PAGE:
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MORNING REPORT

Arts and entertainment reports from The Times, national and international news services and the nation's press.

June 05, 1996|SHAUNA SNOW

MOVIES

Outfest Slate: Outfest '96: The Los Angeles Gay and Lesbian Film Festival, taking place July 11-21 at the Directors Guild of America in Hollywood, will open with a gala premiere screening of Nigel Finch's "Stonewall," detailing New York's infamous Stonewall pub incident in 1969. The festival lineup offers 26 feature films and 175 documentaries, including "Bound," starring Gina Gershon and Jennifer Tilly; "johns," starring Lukas Haas and David Arquette; "Red Ribbon Blues," a Robin Hood tale with Paul Mercurio, Debi Mazar and RuPaul; and the Sundance Film Festival hit "Late Bloomers," which will close the festival. Scheduled premieres include Richard Natale's "Green Plaid Shirt," Rachel Reichman's "Work" and Cheryl Dunye's "Watermelon Woman." More than 20,000 attendees are expected at the festival, which plans 15 more screenings than were offered last year. Festival organizers hope to create an increased awareness of the crossover potential of gay- and lesbian-themed films.

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Powerful Pair: It looks as if good friends and fellow Oscar winners Steven Spielberg and Tom Hanks will team up for the first time on a World War II drama called "Saving Private Ryan." Although a spokesperson for director Spielberg's studio, DreamWorks SKG, refused to confirm or deny the pairing, sources confirmed reports that the two are in serious negotiations to do the picture, in which Hanks would play a soldier in the early days of the Allied invasion of Europe. Filming would begin after Spielberg completes work on "The Lost World: Jurassic Park."

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Posters Vanishing: Disney's "The Hunchback of Notre Dame," which opens in theaters June 21, is apparently prompting some very un-Disney-like activities--namely, theft. The studio put up 261 47-by-60-inch bus shelter posters heralding the movie throughout Los Angeles, but nearly a third of them have been stolen (no simple feat, since thieves had to break the huge glass plate covering the images to remove them). A studio spokesperson noted that the thefts gave "Hunchback" "a record of sorts," surpassing the spate of images of the Bat logo that were taken from bus shelters when the first "Batman" film opened. Disney plans to replace the missing oversized ads, which feature animated gargoyles and the Quasimodo character.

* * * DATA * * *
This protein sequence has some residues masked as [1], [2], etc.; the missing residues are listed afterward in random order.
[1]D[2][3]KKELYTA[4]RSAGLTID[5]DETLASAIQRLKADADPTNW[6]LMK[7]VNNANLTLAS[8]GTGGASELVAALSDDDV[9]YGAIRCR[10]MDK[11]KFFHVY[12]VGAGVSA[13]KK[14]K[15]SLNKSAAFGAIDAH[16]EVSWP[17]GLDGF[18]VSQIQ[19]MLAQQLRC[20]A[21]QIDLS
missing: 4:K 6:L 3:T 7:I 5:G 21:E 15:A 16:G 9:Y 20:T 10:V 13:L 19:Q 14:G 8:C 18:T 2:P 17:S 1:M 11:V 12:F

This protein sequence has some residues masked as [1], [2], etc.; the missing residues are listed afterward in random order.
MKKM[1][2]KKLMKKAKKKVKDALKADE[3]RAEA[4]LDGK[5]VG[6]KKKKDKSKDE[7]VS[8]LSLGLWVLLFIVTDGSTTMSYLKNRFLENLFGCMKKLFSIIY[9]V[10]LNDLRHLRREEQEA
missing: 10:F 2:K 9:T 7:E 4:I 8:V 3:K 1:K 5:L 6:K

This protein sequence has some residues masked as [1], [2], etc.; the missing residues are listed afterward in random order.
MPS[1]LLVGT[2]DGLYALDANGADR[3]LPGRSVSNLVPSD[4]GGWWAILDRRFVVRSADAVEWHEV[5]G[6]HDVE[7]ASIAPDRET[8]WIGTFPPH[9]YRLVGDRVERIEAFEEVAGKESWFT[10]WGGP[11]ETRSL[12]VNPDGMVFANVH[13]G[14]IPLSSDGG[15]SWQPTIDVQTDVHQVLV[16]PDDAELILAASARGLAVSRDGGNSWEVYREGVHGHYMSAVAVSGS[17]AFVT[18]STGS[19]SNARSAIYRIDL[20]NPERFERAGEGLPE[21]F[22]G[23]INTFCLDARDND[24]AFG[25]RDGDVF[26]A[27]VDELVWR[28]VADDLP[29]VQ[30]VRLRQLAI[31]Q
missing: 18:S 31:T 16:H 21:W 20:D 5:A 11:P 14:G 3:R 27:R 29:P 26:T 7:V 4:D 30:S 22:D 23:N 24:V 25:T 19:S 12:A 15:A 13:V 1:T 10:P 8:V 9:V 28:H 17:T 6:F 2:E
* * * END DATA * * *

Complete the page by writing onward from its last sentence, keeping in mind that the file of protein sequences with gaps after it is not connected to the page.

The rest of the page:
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Hoffman Goes to Court: Oscar-winning actor Dustin Hoffman has filed a breach of contract lawsuit against Castle Rock Productions and movie director Harold Becker ("City Hall," "Misery"), claiming that he was forced out of a supporting role in an unnamed 1995 film. Hoffman says he had an oral contract to appear in the film and that he provided Becker with improvements for the screenplay. A Castle Rock spokesman declined comment on the suit.

TELEVISION

Planning Early: The fall 1996 TV season is still a few months away, but the Warner Bros. Network has already picked up two new series for midseason replacements, a family comedy about a child prodigy called "Smart Guy" and the teenage vampire drama "Slayer." The latter stars "All My Children's" Sarah Michelle Geller and is executive-produced by Joss Whedon, who received an Academy Award nomination for the "Toy Story" screenplay. In even more distant news, the WB Network on Tuesday also announced a series for fall 1997: an animated half-hour prime-time drama called "Invasion: America," based on a concept by Steven Spielberg, who will also executive-produce the "serialized epic."

ART

Getty Beginning to Move: This summer marks the first phase of the J. Paul Getty Trust's move to the new Getty Center in Brentwood, which will open to the public in the fall of 1997. The Getty Conservation Institute, which has been lodged in Marina del Rey, will be the first branch of the trust to relocate, in the last week of July. The Getty Center for Education in the Arts, the Getty Grant Program and the trust's administrative staff--all currently housed in Santa Monica--will follow in mid-August, bringing the total daily working population on the hill to about 250. The Getty's new museum, the Getty Art History Information Program and the Getty Center for the History of Art and the Humanities will make their moves after the first of the year.

STAGE

A Stage by Any Other Name . . . : The Los Angeles Civic Light Opera is getting a new name: Broadway/L.A. The 58-year-old organization will expand its offerings next season to six shows--four of them at the Pantages Theatre and two at the Wilshire. Besides the previously announced "How to Succeed in Business Without Really Trying" in September, the other shows are "Damn Yankees" with Jerry Lewis (October), the Irish song and dance presentation "Riverdance" (November), "Grease" (March, at the Wilshire), "Smokey Joe's Cafe" (June 1997, at the Wilshire) and "The Phantom of the Opera" (October 1997).

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